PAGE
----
48 volt phantom power that is common in pro audio mixer mic inputs can kill the sound card in your laptop or computer (and some other devices). Here Dave Rat shows a quick and easy test to make sure you do not accidentally damage your valuable computer.
This was a funny video with facts and parody. Do not follow the advice to put the plug to your mouth. It is not a good idea.
Anyone else’s tongue just tingle like a 9v test just by looking at this video? I mean, that’s gonna be very unpleasant to say the least to lick 48V DC. Even 9V battery hurts on the tongue.
Phantom power can really damage equipment. It is possible that using an XLR to 3.5 mm stereo plug cable to connect devices like PCs and smart phones can fry the connected devices when phantom power is on. Some devices can take it and some can be seriously damaged. It depends how the audio output is built and protected if it can withstand phantom power or not.
“Phantom power into a laptop or phone! That’s the best way to get rid of DJ’s I’ve heard for ages !”
Phantom power is typically 48V through 6800 ohm resistor. Own resistor for signal + and – sides. You get around 7 mA current from one pin to ground. 14 mA total from two pins.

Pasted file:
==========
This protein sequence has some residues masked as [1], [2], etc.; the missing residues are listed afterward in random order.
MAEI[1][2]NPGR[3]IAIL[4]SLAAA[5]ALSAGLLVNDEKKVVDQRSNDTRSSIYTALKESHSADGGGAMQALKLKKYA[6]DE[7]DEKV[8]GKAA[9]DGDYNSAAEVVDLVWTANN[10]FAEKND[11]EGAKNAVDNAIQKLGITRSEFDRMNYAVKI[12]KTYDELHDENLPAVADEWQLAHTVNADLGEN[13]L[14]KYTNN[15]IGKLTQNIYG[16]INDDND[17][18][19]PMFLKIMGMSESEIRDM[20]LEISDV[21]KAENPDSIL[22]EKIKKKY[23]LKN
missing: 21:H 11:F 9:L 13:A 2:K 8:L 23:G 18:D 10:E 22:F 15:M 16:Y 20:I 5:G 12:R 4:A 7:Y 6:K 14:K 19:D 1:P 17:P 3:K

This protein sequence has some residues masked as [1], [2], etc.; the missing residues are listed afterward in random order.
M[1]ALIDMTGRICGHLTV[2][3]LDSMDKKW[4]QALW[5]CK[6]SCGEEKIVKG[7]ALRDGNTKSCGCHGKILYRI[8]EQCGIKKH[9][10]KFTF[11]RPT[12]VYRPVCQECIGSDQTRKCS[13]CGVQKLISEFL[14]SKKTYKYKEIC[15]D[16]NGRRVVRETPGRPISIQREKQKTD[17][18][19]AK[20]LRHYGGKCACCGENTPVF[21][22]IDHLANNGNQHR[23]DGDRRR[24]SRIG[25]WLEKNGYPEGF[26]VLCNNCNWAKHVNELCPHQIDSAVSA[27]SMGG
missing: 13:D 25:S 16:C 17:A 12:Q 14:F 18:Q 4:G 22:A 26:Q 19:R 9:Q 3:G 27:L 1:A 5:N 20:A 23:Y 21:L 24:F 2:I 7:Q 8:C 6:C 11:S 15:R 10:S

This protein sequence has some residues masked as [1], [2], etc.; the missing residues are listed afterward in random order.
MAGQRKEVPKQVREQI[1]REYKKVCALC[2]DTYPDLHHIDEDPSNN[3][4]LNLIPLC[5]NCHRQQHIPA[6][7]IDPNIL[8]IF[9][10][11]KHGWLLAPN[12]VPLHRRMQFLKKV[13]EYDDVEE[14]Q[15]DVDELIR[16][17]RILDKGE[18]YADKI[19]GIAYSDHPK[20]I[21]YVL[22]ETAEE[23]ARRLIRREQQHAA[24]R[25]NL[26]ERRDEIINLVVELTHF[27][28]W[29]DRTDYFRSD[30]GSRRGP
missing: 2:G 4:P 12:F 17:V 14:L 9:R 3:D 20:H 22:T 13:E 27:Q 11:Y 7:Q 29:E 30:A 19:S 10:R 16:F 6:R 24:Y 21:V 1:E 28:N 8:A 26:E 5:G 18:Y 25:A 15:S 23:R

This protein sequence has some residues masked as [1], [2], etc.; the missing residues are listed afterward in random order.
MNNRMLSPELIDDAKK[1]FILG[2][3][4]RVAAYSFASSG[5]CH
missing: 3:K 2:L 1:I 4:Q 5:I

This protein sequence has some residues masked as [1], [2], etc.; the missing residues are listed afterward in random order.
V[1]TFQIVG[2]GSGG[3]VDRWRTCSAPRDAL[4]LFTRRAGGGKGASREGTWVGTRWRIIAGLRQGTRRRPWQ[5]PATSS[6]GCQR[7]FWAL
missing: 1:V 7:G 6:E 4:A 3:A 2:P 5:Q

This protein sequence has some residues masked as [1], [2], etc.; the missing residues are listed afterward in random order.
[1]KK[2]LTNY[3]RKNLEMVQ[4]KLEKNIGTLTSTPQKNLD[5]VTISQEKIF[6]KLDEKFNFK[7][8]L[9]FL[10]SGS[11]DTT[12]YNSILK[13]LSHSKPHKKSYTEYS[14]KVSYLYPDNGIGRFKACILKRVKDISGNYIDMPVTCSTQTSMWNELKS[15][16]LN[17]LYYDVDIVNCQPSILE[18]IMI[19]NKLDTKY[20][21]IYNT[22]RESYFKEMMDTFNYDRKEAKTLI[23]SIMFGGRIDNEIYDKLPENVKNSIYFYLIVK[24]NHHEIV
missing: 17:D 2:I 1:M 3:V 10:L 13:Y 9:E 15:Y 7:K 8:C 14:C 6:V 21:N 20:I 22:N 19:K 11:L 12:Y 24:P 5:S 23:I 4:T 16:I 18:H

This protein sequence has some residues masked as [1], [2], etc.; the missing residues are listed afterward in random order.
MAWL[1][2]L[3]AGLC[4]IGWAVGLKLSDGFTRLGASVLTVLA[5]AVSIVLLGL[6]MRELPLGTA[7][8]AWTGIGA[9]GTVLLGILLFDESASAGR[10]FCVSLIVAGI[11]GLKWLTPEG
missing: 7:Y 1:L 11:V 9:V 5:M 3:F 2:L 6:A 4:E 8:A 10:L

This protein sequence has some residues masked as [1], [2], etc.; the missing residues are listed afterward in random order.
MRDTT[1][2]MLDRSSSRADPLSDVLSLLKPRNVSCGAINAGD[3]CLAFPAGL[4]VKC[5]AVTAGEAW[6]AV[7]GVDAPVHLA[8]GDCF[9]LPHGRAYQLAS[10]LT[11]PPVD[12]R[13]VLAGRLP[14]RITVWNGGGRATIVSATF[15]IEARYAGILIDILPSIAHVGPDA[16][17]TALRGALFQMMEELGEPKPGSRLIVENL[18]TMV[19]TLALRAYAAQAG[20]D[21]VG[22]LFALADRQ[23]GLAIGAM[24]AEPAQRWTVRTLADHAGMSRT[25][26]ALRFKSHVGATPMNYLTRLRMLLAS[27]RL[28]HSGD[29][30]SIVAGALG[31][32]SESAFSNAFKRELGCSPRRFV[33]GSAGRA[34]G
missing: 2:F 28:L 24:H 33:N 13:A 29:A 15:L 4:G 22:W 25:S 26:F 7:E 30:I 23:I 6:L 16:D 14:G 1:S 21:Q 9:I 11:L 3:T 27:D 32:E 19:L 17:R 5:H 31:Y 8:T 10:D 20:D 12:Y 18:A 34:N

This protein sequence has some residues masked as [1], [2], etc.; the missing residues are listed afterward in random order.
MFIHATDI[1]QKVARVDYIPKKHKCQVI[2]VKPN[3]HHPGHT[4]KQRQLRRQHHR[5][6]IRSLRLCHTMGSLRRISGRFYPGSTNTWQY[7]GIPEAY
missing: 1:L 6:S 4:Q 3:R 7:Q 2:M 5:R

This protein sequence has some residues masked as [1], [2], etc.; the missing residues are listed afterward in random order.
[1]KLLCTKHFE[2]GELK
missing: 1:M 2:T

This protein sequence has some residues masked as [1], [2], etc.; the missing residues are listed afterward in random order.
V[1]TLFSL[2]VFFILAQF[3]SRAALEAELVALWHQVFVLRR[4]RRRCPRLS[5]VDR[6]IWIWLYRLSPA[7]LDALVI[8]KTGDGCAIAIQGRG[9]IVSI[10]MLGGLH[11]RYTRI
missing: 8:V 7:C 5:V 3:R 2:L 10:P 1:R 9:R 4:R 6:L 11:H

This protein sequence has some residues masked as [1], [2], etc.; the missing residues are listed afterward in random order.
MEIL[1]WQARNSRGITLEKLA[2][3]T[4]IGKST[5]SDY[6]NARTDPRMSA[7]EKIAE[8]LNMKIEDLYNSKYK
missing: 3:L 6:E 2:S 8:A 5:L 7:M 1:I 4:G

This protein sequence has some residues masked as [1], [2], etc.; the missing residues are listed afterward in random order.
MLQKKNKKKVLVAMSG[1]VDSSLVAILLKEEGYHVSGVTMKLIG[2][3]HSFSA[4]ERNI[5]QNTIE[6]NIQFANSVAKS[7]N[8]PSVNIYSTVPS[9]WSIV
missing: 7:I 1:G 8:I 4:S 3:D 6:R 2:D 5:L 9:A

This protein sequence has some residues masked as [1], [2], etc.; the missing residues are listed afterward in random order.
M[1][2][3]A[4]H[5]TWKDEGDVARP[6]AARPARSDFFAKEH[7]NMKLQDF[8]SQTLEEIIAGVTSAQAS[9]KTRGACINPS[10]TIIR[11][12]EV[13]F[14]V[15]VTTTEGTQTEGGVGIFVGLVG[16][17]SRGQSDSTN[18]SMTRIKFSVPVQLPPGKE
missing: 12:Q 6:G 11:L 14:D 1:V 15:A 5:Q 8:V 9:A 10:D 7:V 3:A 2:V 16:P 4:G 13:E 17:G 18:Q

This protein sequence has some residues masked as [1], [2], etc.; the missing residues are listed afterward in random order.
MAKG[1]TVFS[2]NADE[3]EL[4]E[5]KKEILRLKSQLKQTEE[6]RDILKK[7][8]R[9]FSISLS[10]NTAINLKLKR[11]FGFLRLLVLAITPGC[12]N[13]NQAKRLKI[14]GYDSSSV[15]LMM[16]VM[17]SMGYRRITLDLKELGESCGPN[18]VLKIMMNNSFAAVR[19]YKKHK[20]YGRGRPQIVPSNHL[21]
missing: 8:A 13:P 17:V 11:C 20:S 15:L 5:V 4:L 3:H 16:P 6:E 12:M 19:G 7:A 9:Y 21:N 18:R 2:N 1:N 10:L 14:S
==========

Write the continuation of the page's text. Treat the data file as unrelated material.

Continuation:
I have even fried one Behringer UltraCurve device XLR output with phantom power. It cooked some 25V or 35V capacitors from output and nothing else if I remember correctly. Had those been higher voltage and there probably have been no damages due phantom power.
How to avoid frying your equipment?
Ne careful and do not plug things not designed for it to mixer XLR mic inputs. Do not use questionable cables. XLR male to mini jack!?!
Someone is looking for troubles with those. That’s what’s a DI box is made for ?
Some people say that minijack should be banned from real shows. How many times there is a #%$$#% clever dude unplugging them while they are live.
Some people have recommended that don’t connect shield to pin 1, for unbalanced signal connect signal to pin 2 and shield to pin 3. This could on some cases avoid phantom power getting to device, but is not foolproof and can cause other potential issues.